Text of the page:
Stunt popularity raves in higher attendance for matches


Julia Leveron Hidalgo

Stunt athletes chant in a huddle before the stunt match against Rocklin, March 28. “Starting the match, I felt really hype. I was really pumped up to take on Rocklin, especially to come back from losing to them earlier this month. During the match, I really tried to keep my head held high and to stay confident and humble in my skills,” Julia Muldong said. The team won against the Thunder 15-13. Photo by Julia Leveron Hidalgo.

As a member on stunt, Sloan Quinzon chants before a match against their rivals the Rocklin Thunder.  As the big gym was packed the energy was high and tense.  The team gathered into a circle away from the audience in the stands, to amp up the team’s energy and confidence. With a pep talk followed by a chant, Quinzon along with her team get into the right mindset to continue their game.

Stunt is an emerging NCAA competitive team sport rooted in traditional cheerleading. While using the technical and athletic components of cheerleading, two teams go head to head to compete in which team perfects the routine better. Stunt is currently the fastest growing female sport in the United States. Stunt has been a part of campus athletics since 2017. While there are coed leagues, the team is an all-women’s one. Any female student who has any tumbling, cheerleading or gymnastics experience or interest is eligible to try out.

 “While I love the sport of stunt, watching the athletes challenge themselves, push through adversity, and grow into the incredible young people I get to work with is the best part. The most challenging part of stunt is finding ways to keep the team bonded and working together,” Coach Phillipa Jimose said. “Stunt is all about stunting, tumbling and jumps. For tumbling and jumps, athletes can work independently but for the stunting side you can’t develop on your own. You always need three other people.” 

All teams in the league learn the provided 18 routines. There are three categories including partner stunts, pyramids and tosses, and jumps and tumbling. There are six levels for each category. Each match consists of 21 total performed routines. The first quarter performs a partner stunt routine. The second quarter is for pyramids and basket tosses. While the third quarter is jumps and tumbling. To end, the fourth quarter consists of stunt teams performing partner stunts, jumps and tumbling, finally pyramids in tosses in that order of the picked level by the team in the lead.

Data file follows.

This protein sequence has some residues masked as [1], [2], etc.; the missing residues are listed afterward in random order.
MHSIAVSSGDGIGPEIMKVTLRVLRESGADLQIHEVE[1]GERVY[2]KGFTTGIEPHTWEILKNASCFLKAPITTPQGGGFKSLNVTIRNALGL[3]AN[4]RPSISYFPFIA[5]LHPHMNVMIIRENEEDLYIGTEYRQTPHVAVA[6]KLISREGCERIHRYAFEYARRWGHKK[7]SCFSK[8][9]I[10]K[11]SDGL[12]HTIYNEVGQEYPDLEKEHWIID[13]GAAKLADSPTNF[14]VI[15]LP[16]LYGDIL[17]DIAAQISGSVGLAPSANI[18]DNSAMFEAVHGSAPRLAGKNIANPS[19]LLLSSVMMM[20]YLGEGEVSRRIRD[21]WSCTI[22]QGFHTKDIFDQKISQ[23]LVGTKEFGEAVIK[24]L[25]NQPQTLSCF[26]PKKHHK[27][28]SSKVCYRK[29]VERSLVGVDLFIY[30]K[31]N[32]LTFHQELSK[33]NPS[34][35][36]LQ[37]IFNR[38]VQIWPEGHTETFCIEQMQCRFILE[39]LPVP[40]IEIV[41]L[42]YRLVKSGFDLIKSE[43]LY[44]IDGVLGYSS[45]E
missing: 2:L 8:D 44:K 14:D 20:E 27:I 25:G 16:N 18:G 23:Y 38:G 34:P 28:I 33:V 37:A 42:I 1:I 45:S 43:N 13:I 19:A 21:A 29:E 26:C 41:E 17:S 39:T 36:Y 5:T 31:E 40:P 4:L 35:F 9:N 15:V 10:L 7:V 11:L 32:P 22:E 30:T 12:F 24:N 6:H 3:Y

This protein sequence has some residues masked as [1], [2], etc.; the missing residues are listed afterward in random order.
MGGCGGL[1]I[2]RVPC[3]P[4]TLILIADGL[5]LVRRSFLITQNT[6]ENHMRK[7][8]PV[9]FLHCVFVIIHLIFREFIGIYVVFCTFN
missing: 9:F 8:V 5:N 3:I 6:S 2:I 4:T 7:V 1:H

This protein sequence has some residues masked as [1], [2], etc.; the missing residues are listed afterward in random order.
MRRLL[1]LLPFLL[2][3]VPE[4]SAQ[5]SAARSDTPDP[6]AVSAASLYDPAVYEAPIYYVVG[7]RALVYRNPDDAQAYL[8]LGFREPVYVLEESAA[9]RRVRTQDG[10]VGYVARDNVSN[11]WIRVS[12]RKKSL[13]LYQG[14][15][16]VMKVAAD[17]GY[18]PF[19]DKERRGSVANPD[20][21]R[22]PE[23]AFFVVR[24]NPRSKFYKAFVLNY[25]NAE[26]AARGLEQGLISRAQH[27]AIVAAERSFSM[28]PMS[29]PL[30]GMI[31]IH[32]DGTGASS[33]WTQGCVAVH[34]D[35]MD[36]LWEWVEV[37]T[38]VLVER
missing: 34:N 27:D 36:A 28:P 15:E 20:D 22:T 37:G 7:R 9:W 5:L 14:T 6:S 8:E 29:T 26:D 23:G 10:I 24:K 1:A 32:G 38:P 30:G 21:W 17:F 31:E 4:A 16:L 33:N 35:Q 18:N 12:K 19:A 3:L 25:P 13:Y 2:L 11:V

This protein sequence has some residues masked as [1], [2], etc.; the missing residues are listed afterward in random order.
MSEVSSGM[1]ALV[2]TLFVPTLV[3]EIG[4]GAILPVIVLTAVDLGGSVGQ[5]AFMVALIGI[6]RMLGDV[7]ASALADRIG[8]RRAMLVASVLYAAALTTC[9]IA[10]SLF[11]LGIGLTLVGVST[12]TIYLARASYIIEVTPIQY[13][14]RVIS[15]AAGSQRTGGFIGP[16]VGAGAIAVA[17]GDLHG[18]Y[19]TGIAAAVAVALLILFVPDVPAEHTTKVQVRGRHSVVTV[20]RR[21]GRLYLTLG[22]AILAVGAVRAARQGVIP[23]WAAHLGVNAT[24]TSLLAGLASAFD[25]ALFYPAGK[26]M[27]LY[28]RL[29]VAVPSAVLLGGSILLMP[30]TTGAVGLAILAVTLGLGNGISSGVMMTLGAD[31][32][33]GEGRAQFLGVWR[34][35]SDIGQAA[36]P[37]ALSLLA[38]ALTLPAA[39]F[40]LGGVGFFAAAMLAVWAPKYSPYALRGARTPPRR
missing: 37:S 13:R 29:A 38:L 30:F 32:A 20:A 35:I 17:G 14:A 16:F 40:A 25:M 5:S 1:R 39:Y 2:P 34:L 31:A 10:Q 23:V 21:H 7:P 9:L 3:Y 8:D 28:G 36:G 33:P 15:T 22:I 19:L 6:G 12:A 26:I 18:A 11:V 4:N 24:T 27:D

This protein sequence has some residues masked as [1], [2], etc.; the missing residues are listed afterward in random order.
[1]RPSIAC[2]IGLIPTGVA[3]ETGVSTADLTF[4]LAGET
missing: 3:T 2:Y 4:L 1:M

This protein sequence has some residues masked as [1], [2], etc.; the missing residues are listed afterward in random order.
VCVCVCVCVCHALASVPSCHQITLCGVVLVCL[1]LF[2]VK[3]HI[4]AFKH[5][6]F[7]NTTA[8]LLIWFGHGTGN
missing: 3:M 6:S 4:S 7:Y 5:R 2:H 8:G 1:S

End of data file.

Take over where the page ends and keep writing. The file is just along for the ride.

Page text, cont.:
“The most challenging part of stunt for me is going every day back-to back, especially [with] injuries and sickness, still pushing to do your best, even with all of that we all want to make it far, especially me because it’s my senior year. We want to go far because we won’t get another chance to do something like this again,” Alison Houck said.

In other sports, a missing athlete could be easily replaced. While in stunt, a missing athlete causes a load of stress and problem solving skills to find alternates for each empty position. Partner stunts consist of three members in a triangle position supporting another member in the air, mainly by their feet. Under the flyer which is a member in the air, there are two bases that primarily hold the flyers feet. A backspot who primarily holds the flyers ankles and thigh. While pyramid stunts are similar to partner stunts, pyramid stunts consist of flyers holding each others arms or hands to support one an other in turns, flips or for visual appeal. 

“My favorite part of stunt is the team aspect when we hit a new skill and we all celebrate at the end and everyone’s just so happy. We’re all close – the team is really good  and we [have] all included each other,” Brittney Flower said.

Many of the members on stunt have worked together in another form of cheerleading, creating the team bond much stronger than other sports teams. 

“Though many people who do stunt have had a prior experience, that shouldn’t stop you from trying it out. It challenges everyone, you get to create so many fun experiences, get to meet so many people and get to create so many friendships. It’s really exciting, it’s really fun,” Sophia Martin said.

56% of members on varsity cheer, 30% of JV cheer, and 10% of frosh/soph cheer are currently on the stunt team. All members on stunt have prior cheerleading experience along with tumbling. 

 “My favorite part of stunt is being able to feel like a family and experience the wins and losses together,” Alison Dore said.

The team has a symbol for how they would like to conquer the season. This year’s symbol is a turtle, in which they named Theodore. The players hold it throughout the match and celebrate with it.

Coach Jimosse said, “I love picking the symbol of the team each year. This year it is Theo the Turtle, who stands for the idea that great undertakings are accomplished by completing one small action at a time. Stunt is all about the small actions and take things slow.”